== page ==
Wednesday, September 18, 2002

I am finally feeling an urge to get this sorry thing off the ground again, the tingling at the back of my neck that says my thoughts and ideas ought to at least see the sun of the laundry line is at work. Goal: weekend re-initiation of some sort of bloggenpucky and accompanying visual interferance.

Hold me to it.

Wednesday, July 17, 2002

You'll find a photograph at the top of the page that came from our new camera. That's Jerusha, my little Tomgirl, with a discongruent barbie party-hat on her head. Couldn't let that one get away.
I spent the day yesterday cleaning sheds and writing on the processor, I got to water the lawn (well, actually about 1/3 of the lawn) and the garden with our allotment of two watering days a week. This drought is desiccating my little soul right into oblivion. What a summer of trials. I feel for those in places like Monticello who are having trouble with irrigation and culinary water, that has to be rough.
Yesterday was one of those days when the weight of leisure, present responsibility and need to prepare for future responsibility took turns pressing down upon my confused brain. Don't worry, I would need to write for another two hours to explain that statement, take it at whatever face value you apply to it. The point is that today my brain feels like a cotton ball. Gotta exercise the noodle.

Monday, July 15, 2002

Indeed, the camera came. What a blessing a camera is. Images and attendant feelings preserved like all-day suckers for you to pull out and lick every so often, whenever you feel like going back a little bit.

Unfortunately, the camera came after the big Maple Canyon trip with Marcus was over. I took a few shots with the old camera, but they are stuck in e-limbo since I spaced the transfer cable somewhere during the switchover to our new computer. They will appear at some point, the climbs were spectacular and Marcus gave me some really good coaching and flawless belaying. What a grand collection of rock and environments. On a 100 degree day, we climbed in 75 degree comfort in the company of ferns until at least one in the afternoon before moving on to another side canyon.

The weekend was strangely wearying, the kids keeping their amazing string of 10:00pm bedtimes up until Sunday eve. I hope this week brings with it some Balm of Gilead or something miraculous like that. We could use some good balm after the scorching sun of last week. Both literally and figuratively.

Thursday, July 11, 2002

Jesse and I headed up to Provo in the cool of the morning to fetch some Health Food Store merchandise and Sam's Club bulkage as well as get his glasses fixed again. We had lots of fun, finding along the way a giant (six by four inch) rubbery toy squirting spider, a glow in the dark Frisbee and a fine creek swimming hole by the road on the way home. Each time I go up to get the foodstuffs we can't get 'round here I am amazed by how much more it costs to keep this family in food. The kids are growing up fast and I can't seem to keep up with the financial requirement for the purchase of the foodstuffs. Kids grow up Fast.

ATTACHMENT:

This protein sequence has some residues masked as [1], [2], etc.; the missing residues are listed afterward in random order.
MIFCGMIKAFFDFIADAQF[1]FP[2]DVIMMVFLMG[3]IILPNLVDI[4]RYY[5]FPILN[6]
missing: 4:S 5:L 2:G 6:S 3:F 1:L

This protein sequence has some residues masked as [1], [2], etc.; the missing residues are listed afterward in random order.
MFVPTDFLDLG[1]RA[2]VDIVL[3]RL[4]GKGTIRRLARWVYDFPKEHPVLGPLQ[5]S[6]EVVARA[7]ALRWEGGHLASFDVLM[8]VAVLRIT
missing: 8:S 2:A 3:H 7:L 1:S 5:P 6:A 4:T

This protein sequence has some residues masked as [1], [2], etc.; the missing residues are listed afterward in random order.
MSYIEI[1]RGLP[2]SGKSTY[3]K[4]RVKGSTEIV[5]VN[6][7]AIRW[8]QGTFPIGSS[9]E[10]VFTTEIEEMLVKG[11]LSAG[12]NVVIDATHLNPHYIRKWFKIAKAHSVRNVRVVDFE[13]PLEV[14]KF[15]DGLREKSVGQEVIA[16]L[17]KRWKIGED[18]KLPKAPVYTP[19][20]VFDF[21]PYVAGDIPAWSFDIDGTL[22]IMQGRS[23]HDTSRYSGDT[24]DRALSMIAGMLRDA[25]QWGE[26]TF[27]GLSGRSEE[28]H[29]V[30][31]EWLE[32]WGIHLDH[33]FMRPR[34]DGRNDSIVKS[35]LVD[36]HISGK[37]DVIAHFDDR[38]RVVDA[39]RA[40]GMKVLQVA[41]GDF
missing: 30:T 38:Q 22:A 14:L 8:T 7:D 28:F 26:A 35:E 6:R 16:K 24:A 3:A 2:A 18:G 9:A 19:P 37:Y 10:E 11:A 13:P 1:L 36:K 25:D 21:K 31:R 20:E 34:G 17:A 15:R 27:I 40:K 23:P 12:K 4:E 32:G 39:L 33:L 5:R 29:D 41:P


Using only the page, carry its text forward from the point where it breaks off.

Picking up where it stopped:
We found some snails, waterskeeters, butterflies, nymphs, damselflies, egg sacks, dryads (just kidding) and lots of beetles in the creek. Jesse was so happy to have a new habitat to explore all by himself. He loves bugs as much as any kid I've ever known.

Tomorrow the new camera should come. I'll incorporate a new gallery into the site with the resulting photos. Whewhoo!

Hope the rest of your day is swell.

Tuesday, July 9, 2002

Heat and Drought. Here in the high desert, there are no rain clouds, out here we is dry- immaculate. Name the pop-reference? Jim Morrison, American Prayer.

The current youngest in the house is getting the first tastes of his pending replacement as the youngest, having to reduce by small increments his dependence on Mom and get even more used to Dad. He has always liked me, but his preference has always been and will probably remain his Mom. Lo, things in a house full of children never achieve stasis, so we will continue to at least strive for balance.

'Til tomorrow or something...

Sunday, July 7, 2002

It’s the last day of the weekend, and this has been an interesting one for sure. Yesterday we headed into the abyss of truth and consequences, putting the edge on a hunch we have been nursing for a couple of weeks.

The pregnancy test read positive- we were stunned into the turmoil of silent acceptance. What might be, indeed were we balanced and at all secure in our situation ‘should’ be, a joyous occasion was a somber and frightening one. Drie and I are so stretched in all areas of life right now, especially in physical resource and parenting energy, the prospect of one more wee bern is absolutely terrifying. Yesterday was a day of dealing with some very close issues while completely ignoring others too powerful to fit into a tight schedule right this minute.

What else is up? Just a month of recoup, a July of ‘come what may’ optimism to prepare for the changes ahead. Changes in job, in family and whatever may come in the days ahead.

Thursday, July 4, 2002